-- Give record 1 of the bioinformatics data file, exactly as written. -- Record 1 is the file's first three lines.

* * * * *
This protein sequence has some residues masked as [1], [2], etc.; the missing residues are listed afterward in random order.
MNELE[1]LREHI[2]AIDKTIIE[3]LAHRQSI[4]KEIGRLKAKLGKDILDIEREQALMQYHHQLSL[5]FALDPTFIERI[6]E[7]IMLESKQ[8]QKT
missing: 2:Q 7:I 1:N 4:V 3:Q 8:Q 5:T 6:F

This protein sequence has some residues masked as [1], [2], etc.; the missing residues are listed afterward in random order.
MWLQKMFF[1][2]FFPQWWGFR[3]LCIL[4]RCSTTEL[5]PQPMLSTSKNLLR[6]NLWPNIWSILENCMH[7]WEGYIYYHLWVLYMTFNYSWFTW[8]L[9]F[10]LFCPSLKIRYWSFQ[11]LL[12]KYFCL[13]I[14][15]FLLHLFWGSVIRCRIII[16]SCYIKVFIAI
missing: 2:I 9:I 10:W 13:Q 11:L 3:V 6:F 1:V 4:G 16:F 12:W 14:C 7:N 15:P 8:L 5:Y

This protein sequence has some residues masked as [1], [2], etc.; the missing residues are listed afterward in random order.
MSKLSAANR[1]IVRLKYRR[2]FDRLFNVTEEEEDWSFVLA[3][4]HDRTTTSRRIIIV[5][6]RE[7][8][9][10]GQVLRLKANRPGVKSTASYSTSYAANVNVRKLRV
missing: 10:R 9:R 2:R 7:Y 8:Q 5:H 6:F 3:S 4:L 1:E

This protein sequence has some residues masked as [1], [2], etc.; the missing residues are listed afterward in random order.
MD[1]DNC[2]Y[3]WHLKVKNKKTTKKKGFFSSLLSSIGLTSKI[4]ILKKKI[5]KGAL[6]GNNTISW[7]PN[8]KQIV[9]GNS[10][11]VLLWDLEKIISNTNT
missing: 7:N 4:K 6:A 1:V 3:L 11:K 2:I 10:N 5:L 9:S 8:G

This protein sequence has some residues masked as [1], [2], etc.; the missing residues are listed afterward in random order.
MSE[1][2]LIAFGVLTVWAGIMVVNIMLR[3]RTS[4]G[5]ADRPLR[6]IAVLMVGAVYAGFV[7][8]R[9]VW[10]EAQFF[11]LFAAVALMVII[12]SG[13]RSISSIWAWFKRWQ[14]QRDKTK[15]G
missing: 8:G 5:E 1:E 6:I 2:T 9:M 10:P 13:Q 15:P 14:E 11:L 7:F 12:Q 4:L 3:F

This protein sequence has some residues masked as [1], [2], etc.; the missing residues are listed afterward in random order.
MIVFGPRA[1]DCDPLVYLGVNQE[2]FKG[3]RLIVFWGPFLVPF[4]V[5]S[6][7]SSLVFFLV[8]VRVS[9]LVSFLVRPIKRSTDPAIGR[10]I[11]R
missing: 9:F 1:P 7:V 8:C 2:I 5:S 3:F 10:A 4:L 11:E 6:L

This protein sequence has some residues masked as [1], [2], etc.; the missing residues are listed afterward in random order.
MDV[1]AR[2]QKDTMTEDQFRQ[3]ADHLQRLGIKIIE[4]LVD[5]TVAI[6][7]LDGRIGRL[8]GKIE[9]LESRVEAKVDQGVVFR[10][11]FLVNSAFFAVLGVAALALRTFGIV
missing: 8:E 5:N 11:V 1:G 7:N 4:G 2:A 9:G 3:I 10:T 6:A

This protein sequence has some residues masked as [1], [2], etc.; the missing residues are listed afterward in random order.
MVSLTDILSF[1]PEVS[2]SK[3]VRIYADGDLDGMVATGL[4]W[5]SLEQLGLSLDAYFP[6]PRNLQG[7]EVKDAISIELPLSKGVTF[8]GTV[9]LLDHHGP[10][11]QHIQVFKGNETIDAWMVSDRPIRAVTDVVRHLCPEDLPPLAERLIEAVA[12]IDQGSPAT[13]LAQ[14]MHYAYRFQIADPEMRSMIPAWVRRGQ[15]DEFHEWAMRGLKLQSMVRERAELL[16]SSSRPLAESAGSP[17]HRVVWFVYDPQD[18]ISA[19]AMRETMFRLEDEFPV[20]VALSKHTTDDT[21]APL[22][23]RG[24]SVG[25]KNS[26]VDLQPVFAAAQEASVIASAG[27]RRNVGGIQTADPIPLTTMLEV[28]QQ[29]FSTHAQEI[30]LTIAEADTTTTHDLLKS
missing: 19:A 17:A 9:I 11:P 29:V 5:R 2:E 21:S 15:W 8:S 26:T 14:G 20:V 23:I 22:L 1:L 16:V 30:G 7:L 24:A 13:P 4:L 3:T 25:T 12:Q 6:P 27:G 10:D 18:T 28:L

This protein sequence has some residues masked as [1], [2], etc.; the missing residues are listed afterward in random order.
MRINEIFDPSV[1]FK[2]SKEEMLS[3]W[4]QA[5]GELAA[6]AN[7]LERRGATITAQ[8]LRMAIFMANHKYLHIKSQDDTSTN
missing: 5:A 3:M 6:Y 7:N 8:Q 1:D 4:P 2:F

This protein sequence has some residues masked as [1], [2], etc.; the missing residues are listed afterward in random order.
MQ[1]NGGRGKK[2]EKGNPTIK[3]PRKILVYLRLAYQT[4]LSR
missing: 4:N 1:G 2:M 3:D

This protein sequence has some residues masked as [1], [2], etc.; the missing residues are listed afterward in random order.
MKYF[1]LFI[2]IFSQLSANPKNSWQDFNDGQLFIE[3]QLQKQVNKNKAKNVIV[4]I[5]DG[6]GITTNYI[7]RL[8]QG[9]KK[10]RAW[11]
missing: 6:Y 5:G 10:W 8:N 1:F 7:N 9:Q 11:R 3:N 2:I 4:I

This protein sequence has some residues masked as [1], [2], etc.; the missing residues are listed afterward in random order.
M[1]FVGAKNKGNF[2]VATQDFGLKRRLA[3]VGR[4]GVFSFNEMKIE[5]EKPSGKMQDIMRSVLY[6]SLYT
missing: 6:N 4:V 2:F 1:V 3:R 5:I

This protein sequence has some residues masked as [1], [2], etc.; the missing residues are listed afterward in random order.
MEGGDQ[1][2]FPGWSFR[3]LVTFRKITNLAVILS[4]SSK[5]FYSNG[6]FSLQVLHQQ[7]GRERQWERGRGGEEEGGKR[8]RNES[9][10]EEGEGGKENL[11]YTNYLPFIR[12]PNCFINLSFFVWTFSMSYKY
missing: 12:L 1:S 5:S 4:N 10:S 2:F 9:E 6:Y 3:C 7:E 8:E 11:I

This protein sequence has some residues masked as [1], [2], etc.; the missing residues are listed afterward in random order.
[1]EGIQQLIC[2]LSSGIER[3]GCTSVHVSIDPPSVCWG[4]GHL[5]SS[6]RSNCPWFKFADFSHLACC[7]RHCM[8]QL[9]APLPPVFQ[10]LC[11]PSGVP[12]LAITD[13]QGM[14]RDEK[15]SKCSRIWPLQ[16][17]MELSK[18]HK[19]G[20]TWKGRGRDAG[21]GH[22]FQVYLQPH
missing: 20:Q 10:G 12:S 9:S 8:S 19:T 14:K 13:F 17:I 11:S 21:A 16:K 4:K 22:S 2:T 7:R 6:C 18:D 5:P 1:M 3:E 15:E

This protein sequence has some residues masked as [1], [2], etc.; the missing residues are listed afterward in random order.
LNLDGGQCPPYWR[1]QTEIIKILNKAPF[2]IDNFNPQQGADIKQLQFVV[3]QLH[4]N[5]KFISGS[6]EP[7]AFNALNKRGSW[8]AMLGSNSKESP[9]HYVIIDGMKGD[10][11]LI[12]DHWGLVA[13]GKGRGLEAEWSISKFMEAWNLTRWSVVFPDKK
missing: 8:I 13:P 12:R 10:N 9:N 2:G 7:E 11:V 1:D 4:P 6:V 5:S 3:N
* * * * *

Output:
This protein sequence has some residues masked as [1], [2], etc.; the missing residues are listed afterward in random order.
MNELE[1]LREHI[2]AIDKTIIE[3]LAHRQSI[4]KEIGRLKAKLGKDILDIEREQALMQYHHQLSL[5]FALDPTFIERI[6]E[7]IMLESKQ[8]QKT
missing: 2:Q 7:I 1:N 4:V 3:Q 8:Q 5:T 6:F